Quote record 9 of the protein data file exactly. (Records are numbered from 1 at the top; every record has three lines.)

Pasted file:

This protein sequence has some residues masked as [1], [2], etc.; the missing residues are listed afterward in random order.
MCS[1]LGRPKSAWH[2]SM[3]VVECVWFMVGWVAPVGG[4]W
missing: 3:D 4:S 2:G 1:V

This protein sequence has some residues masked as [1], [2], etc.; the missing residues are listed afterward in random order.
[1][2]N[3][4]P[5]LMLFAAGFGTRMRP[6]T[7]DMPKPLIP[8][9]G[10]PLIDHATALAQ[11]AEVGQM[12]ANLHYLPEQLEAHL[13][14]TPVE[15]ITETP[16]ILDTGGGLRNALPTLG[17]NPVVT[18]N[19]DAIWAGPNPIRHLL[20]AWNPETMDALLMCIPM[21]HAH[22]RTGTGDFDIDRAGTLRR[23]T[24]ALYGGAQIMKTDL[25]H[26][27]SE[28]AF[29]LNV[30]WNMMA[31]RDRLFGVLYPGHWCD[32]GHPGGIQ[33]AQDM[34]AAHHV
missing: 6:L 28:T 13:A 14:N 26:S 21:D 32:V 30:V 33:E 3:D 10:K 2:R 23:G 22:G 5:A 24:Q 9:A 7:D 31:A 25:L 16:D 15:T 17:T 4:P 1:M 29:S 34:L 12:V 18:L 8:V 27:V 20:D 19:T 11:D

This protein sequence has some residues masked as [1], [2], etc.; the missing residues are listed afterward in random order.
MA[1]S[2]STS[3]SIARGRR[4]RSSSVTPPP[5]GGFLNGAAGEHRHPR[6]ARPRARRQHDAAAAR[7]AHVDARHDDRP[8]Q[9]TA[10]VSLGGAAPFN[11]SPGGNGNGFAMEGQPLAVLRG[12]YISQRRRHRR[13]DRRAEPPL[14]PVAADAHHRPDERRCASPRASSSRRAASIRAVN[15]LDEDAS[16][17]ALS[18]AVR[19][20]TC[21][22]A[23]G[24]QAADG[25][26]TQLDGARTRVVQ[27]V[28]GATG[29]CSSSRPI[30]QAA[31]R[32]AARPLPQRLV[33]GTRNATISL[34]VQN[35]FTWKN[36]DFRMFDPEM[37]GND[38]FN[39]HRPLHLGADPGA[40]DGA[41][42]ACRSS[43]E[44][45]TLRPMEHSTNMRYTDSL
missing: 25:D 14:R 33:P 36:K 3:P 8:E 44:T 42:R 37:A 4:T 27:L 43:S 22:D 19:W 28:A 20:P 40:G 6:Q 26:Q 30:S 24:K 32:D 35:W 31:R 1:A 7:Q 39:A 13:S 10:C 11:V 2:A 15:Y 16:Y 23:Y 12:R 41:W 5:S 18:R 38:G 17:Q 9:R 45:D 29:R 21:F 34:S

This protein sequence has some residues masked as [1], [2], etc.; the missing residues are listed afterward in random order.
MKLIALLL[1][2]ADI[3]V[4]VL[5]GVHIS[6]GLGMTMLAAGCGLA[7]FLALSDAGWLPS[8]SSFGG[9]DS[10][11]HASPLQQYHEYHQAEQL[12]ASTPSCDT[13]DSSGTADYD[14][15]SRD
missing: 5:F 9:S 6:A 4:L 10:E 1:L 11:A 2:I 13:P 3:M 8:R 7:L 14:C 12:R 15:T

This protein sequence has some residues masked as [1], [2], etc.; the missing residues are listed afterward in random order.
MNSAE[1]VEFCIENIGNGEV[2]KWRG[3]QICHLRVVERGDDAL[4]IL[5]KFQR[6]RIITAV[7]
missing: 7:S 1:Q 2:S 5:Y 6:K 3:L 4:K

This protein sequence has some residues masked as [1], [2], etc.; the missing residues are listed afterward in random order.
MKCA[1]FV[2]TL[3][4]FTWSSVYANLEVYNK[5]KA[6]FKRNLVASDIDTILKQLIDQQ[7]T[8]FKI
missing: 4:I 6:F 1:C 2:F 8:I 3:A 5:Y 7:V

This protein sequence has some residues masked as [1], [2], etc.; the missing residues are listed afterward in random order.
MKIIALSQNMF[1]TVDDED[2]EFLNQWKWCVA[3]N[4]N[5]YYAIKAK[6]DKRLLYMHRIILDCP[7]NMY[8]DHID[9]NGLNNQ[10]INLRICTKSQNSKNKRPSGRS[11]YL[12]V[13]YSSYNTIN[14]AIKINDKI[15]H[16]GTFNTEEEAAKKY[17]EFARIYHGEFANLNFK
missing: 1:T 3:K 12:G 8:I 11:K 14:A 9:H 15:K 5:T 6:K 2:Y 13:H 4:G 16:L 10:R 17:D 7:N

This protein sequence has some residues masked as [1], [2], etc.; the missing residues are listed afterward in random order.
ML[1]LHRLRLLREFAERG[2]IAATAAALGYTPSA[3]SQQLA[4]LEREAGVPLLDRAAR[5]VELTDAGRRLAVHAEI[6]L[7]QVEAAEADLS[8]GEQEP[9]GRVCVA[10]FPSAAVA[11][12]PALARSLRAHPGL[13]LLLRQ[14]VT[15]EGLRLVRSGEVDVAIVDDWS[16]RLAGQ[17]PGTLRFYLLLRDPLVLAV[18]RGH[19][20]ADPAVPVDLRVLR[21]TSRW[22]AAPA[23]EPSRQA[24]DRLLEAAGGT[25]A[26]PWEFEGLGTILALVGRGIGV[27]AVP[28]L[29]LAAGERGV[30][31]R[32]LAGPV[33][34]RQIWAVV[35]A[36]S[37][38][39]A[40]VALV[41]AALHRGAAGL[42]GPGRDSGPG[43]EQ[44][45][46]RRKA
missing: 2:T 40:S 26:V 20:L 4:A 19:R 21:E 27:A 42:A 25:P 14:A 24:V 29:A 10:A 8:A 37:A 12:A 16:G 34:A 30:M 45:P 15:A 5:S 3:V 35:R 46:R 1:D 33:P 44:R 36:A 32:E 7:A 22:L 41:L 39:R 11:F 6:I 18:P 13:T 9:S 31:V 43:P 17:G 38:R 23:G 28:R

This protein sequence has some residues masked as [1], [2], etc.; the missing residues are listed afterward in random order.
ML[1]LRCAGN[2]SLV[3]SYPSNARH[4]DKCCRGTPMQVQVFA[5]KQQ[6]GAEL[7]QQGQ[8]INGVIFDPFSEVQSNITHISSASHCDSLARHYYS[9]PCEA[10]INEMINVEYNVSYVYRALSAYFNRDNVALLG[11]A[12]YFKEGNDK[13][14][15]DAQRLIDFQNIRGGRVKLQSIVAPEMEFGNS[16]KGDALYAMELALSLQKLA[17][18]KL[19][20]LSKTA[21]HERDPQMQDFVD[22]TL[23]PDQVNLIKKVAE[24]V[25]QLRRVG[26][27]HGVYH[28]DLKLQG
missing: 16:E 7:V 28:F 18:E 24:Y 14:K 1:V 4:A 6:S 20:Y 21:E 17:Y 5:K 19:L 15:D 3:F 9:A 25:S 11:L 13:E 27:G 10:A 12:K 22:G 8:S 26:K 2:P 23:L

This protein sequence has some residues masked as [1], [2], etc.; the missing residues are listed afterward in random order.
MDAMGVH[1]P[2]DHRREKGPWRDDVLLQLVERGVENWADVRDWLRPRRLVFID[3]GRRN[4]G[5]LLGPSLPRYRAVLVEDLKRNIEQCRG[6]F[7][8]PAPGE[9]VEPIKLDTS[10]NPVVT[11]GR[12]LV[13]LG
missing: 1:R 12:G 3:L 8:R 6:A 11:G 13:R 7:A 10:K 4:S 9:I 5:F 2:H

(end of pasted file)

This protein sequence has some residues masked as [1], [2], etc.; the missing residues are listed afterward in random order.
ML[1]LRCAGN[2]SLV[3]SYPSNARH[4]DKCCRGTPMQVQVFA[5]KQQ[6]GAEL[7]QQGQ[8]INGVIFDPFSEVQSNITHISSASHCDSLARHYYS[9]PCEA[10]INEMINVEYNVSYVYRALSAYFNRDNVALLG[11]A[12]YFKEGNDK[13][14][15]DAQRLIDFQNIRGGRVKLQSIVAPEMEFGNS[16]KGDALYAMELALSLQKLA[17][18]KL[19][20]LSKTA[21]HERDPQMQDFVD[22]TL[23]PDQVNLIKKVAE[24]V[25]QLRRVG[26][27]HGVYH[28]DLKLQG
missing: 16:E 7:V 28:F 18:E 24:Y 14:K 1:V 4:A 6:S 20:Y 21:E 17:Y 5:K 19:L 15:D 3:F 9:A 25:S 11:L 13:E 27:G 10:A 12:K 22:G 8:S 26:K 2:P 23:L